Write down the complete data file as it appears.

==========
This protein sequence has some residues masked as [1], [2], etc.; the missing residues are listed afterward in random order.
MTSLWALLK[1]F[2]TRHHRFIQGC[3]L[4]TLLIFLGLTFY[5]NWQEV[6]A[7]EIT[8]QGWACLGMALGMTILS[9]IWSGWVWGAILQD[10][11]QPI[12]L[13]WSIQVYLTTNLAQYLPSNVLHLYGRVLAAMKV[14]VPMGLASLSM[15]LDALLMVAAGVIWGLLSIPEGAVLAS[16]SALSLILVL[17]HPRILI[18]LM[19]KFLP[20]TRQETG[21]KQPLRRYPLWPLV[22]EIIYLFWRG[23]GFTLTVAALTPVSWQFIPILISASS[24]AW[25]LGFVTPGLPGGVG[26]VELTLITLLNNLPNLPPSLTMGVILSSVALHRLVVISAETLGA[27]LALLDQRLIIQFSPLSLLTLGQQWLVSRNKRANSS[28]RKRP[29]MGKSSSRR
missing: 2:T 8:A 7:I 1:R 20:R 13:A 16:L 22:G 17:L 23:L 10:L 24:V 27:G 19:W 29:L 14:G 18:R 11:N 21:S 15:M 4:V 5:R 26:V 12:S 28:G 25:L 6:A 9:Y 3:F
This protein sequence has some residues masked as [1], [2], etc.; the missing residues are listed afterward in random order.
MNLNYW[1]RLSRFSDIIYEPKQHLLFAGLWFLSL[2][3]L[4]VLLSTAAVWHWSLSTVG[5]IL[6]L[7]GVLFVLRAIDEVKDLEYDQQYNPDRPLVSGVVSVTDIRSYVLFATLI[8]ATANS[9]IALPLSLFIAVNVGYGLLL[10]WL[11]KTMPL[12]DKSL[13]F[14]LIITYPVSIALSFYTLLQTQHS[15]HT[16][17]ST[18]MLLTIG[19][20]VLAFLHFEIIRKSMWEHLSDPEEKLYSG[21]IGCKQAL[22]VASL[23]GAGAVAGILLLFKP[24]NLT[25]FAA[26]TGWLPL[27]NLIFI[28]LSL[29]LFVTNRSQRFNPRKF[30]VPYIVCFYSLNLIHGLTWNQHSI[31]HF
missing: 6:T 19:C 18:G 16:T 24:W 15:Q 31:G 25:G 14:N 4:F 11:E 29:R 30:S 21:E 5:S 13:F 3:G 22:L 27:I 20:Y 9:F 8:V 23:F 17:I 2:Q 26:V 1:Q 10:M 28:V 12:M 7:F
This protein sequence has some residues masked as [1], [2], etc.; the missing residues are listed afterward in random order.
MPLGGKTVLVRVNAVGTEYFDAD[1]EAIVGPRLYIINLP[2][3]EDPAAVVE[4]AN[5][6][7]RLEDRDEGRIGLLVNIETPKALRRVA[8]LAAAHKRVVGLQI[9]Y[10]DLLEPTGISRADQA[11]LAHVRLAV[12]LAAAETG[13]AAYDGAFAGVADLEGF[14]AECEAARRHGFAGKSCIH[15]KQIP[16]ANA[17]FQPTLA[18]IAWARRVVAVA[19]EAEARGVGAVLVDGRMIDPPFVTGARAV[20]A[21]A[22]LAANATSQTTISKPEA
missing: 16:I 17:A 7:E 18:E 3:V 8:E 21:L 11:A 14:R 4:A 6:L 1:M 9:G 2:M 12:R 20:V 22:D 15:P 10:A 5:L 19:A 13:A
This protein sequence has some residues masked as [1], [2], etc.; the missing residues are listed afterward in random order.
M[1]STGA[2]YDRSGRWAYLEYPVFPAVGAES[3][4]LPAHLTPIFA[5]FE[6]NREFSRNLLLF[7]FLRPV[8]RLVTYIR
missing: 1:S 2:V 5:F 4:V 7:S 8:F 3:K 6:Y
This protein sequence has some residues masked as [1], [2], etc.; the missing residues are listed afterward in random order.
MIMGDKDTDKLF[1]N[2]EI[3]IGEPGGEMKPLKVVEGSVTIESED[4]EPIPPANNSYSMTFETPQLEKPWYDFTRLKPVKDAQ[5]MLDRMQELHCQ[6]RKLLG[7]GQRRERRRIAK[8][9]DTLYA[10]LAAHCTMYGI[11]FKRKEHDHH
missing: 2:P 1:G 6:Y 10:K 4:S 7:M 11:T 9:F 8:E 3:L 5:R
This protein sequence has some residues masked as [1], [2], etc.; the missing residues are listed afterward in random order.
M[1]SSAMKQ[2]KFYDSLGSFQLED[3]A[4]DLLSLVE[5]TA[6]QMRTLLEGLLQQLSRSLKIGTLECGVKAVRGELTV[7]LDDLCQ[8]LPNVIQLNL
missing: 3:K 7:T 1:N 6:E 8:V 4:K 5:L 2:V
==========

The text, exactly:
This protein sequence has some residues masked as [1], [2], etc.; the missing residues are listed afterward in random order.
MTSLWALLK[1]F[2]TRHHRFIQGC[3]L[4]TLLIFLGLTFY[5]NWQEV[6]A[7]EIT[8]QGWACLGMALGMTILS[9]IWSGWVWGAILQD[10][11]QPI[12]L[13]WSIQVYLTTNLAQYLPSNVLHLYGRVLAAMKV[14]VPMGLASLSM[15]LDALLMVAAGVIWGLLSIPEGAVLAS[16]SALSLILVL[17]HPRILI[18]LM[19]KFLP[20]TRQETG[21]KQPLRRYPLWPLV[22]EIIYLFWRG[23]GFTLTVAALTPVSWQFIPILISASS[24]AW[25]LGFVTPGLPGGVG[26]VELTLITLLNNLPNLPPSLTMGVILSSVALHRLVVISAETLGA[27]LALLDQRLIIQFSPLSLLTLGQQWLVSRNKRANSS[28]RKRP[29]MGKSSSRR
missing: 2:T 8:A 7:I 1:R 20:R 13:A 16:L 22:G 17:L 23:L 10:L 24:V 27:G 19:W 29:L 14:G 18:R 11:N 21:S 15:M 4:V 5:R 26:V 12:S 28:G 25:L 6:A 9:Y 3:F
This protein sequence has some residues masked as [1], [2], etc.; the missing residues are listed afterward in random order.
MNLNYW[1]RLSRFSDIIYEPKQHLLFAGLWFLSL[2][3]L[4]VLLSTAAVWHWSLSTVG[5]IL[6]L[7]GVLFVLRAIDEVKDLEYDQQYNPDRPLVSGVVSVTDIRSYVLFATLI[8]ATANS[9]IALPLSLFIAVNVGYGLLL[10]WL[11]KTMPL[12]DKSL[13]F[14]LIITYPVSIALSFYTLLQTQHS[15]HT[16][17]ST[18]MLLTIG[19][20]VLAFLHFEIIRKSMWEHLSDPEEKLYSG[21]IGCKQAL[22]VASL[23]GAGAVAGILLLFKP[24]NLT[25]FAA[26]TGWLPL[27]NLIFI[28]LSL[29]LFVTNRSQRFNPRKF[30]VPYIVCFYSLNLIHGLTWNQHSI[31]HF
missing: 6:T 19:C 18:G 16:T 24:W 15:Q 31:G 25:G 14:N 4:F 11:E 29:R 30:S 21:E 5:S 13:F 3:G 22:L 27:I 20:Y 9:F 8:V 23:F 17:I 2:Q 26:V 1:Q 10:M 28:V 12:M 7:F
This protein sequence has some residues masked as [1], [2], etc.; the missing residues are listed afterward in random order.
MPLGGKTVLVRVNAVGTEYFDAD[1]EAIVGPRLYIINLP[2][3]EDPAAVVE[4]AN[5][6][7]RLEDRDEGRIGLLVNIETPKALRRVA[8]LAAAHKRVVGLQI[9]Y[10]DLLEPTGISRADQA[11]LAHVRLAV[12]LAAAETG[13]AAYDGAFAGVADLEGF[14]AECEAARRHGFAGKSCIH[15]KQIP[16]ANA[17]FQPTLA[18]IAWARRVVAVA[19]EAEARGVGAVLVDGRMIDPPFVTGARAV[20]A[21]A[22]LAANATSQTTISKPEA
missing: 16:I 17:A 7:E 18:E 3:V 8:E 21:L 11:A 14:R 4:A 6:L 1:M 9:G 2:M 12:R 20:V 22:D 15:P 10:A 5:L 19:A 13:A
This protein sequence has some residues masked as [1], [2], etc.; the missing residues are listed afterward in random order.
M[1]STGA[2]YDRSGRWAYLEYPVFPAVGAES[3][4]LPAHLTPIFA[5]FE[6]NREFSRNLLLF[7]FLRPV[8]RLVTYIR
missing: 1:S 2:V 5:F 4:V 7:S 8:F 3:K 6:Y
This protein sequence has some residues masked as [1], [2], etc.; the missing residues are listed afterward in random order.
MIMGDKDTDKLF[1]N[2]EI[3]IGEPGGEMKPLKVVEGSVTIESED[4]EPIPPANNSYSMTFETPQLEKPWYDFTRLKPVKDAQ[5]MLDRMQELHCQ[6]RKLLG[7]GQRRERRRIAK[8][9]DTLYA[10]LAAHCTMYGI[11]FKRKEHDHH
missing: 2:P 1:G 6:Y 10:K 4:S 7:M 11:T 9:F 8:E 3:L 5:R
This protein sequence has some residues masked as [1], [2], etc.; the missing residues are listed afterward in random order.
M[1]SSAMKQ[2]KFYDSLGSFQLED[3]A[4]DLLSLVE[5]TA[6]QMRTLLEGLLQQLSRSLKIGTLECGVKAVRGELTV[7]LDDLCQ[8]LPNVIQLNL
missing: 3:K 7:T 1:N 6:E 8:V 4:K 5:L 2:V